Ravinder ShergillWith Carrier Network Virtualization just around the corner, we caught up with another of the show’s speakers, Ravinder Shergill, Senior Technology Architect from Telus, Canada. Here are a few of his thoughts on the nature and growth of the NFV and SDN industries in 2013/4: 

RS: “We’re living during exciting times, with the opportunity to effect technological innovations for years, and perhaps decades to come.

“With incredible data growth and significance of cloudification, business as usual will not suffice. New and innovative models must be explored, and SDN and NFV hold the promise of such potential. First solution sets are targeted at the Data Center environment, and the greatest opportunity lies there. However, the opportunities landscape is much broader.

“The SDN and NFV eco-system is currently in transition, but as the roadmaps and the standards solidify, it will pave the way for easier acceptance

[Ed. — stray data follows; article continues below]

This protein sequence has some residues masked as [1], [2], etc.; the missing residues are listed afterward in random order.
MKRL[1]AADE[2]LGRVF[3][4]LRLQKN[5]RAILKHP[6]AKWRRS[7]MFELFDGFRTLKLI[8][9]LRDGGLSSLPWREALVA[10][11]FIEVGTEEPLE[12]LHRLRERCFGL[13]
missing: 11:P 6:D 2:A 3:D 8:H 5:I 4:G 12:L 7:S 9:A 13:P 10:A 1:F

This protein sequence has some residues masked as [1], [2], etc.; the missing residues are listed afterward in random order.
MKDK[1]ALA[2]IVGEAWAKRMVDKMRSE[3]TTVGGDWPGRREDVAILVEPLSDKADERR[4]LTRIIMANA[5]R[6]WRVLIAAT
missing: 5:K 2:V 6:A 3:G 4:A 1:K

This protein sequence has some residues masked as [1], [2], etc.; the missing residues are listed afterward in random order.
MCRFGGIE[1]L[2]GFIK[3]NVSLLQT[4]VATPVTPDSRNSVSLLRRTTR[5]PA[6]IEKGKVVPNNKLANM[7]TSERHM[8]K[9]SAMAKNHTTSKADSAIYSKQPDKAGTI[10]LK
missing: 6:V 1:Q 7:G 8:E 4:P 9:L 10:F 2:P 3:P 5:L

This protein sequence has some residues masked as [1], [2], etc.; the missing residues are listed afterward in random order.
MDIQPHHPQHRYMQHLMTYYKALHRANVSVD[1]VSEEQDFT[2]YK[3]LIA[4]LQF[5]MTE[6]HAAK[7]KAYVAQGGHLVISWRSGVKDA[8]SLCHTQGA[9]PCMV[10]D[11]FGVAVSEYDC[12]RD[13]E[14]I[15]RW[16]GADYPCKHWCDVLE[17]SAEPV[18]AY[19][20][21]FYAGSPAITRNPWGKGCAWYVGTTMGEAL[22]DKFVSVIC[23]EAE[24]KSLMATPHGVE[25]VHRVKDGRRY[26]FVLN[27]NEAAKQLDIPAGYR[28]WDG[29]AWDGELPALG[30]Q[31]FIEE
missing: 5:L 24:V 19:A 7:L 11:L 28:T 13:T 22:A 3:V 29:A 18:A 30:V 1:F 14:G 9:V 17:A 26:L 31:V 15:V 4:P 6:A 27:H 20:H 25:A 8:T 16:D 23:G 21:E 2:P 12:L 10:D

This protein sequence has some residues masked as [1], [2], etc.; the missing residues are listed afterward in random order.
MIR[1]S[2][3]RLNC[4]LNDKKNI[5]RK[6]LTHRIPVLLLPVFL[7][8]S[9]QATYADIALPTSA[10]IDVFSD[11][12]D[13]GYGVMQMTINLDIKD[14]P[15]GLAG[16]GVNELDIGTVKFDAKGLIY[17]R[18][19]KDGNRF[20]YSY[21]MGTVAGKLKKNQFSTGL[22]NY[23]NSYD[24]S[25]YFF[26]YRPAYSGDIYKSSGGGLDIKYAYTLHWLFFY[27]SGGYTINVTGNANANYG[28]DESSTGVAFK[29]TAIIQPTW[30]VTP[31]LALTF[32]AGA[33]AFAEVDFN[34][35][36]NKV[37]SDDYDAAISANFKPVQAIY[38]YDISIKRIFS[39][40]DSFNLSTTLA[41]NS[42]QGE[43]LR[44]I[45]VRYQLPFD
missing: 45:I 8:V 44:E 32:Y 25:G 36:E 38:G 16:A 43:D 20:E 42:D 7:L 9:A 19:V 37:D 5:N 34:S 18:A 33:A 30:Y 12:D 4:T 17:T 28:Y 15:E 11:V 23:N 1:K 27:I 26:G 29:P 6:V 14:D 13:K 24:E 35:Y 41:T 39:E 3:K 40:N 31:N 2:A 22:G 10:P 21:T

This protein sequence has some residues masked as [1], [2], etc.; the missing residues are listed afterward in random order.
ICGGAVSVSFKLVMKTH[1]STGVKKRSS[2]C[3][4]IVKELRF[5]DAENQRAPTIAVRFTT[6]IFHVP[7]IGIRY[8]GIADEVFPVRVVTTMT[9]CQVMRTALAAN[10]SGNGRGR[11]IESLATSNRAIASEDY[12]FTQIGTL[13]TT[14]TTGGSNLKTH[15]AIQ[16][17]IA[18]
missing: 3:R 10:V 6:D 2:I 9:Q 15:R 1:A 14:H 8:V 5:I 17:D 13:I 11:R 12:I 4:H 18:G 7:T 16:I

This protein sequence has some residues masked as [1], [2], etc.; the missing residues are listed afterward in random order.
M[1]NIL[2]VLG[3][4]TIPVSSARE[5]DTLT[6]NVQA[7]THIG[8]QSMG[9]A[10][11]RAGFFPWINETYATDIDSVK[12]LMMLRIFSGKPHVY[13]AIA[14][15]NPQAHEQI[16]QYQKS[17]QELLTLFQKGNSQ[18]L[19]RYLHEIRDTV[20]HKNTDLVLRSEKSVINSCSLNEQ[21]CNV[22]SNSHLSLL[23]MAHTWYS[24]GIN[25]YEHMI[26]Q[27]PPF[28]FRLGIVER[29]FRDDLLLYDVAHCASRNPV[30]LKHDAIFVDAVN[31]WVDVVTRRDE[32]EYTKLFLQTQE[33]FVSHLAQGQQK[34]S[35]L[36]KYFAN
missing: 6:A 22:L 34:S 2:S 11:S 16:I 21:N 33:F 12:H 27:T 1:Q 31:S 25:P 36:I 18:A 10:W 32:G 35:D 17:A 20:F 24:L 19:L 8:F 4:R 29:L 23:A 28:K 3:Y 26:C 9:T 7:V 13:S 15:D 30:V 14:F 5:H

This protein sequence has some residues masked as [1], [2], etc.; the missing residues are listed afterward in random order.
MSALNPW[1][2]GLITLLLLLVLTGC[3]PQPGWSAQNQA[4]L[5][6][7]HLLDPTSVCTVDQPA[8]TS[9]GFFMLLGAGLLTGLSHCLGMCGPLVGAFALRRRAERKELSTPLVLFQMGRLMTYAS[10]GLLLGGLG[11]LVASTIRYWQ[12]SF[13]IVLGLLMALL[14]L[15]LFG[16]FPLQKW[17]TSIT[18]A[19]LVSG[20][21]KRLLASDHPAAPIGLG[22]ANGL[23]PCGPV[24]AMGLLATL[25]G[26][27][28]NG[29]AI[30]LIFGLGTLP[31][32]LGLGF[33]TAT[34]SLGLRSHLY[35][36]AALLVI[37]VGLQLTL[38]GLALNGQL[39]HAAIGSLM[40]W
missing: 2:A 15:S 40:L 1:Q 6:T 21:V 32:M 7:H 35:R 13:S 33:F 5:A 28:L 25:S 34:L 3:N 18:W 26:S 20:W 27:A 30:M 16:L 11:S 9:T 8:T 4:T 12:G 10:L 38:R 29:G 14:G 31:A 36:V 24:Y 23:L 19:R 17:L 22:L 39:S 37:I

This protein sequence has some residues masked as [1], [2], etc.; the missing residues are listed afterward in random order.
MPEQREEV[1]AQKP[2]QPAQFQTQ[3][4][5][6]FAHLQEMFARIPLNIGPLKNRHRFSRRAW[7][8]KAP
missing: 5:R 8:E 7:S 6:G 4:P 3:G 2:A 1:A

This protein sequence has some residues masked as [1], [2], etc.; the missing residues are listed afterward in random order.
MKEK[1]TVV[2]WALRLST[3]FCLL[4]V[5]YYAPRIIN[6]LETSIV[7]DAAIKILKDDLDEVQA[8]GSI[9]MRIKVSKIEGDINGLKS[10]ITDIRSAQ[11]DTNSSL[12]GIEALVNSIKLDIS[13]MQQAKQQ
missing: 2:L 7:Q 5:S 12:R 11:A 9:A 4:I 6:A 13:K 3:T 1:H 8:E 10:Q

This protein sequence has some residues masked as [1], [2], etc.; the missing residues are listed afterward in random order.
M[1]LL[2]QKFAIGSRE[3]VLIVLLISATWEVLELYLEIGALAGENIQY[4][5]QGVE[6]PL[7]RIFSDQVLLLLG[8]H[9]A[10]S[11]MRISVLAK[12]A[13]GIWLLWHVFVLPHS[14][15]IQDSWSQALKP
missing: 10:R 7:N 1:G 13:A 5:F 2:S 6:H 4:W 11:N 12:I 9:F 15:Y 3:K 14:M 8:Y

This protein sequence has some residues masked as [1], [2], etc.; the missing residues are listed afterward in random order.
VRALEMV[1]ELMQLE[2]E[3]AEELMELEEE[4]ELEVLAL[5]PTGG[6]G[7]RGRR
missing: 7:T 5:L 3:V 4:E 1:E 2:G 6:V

“Small adoptions, perhaps as pilots, are imminent, but broad deployments are further away, perhaps even 5 years out. As the SDN and NFV eco-system develops, this will pave the way for gaining traction in the industry. While there has been good progress in 2013, there is a long journey ahead.

“At Telus, we are now at the Proof-of-Concept stage, and the outcomes of these will determine our future plans.”

You can hear more about Telus’ ideas and plans regarding SDN and NFV at Carrier Network Virtualization in Palo Alto on 9-11 December 2013. For further information, please visit www.carriernetworkvirtualization.com 

The Revolutionary Benefits of Telco SDN

Article contributed by Dimitris Mavrakis, Principal Analyst with Informa Telecoms & Media, who will be speaking in-depth about SDN and NFV at the forthcoming SDN World Conference in Barcelona on 11-13 June 2013, a uniquely operator-rich event featuring visionary contributions on the potential of SDN and NFV from operators around the globe.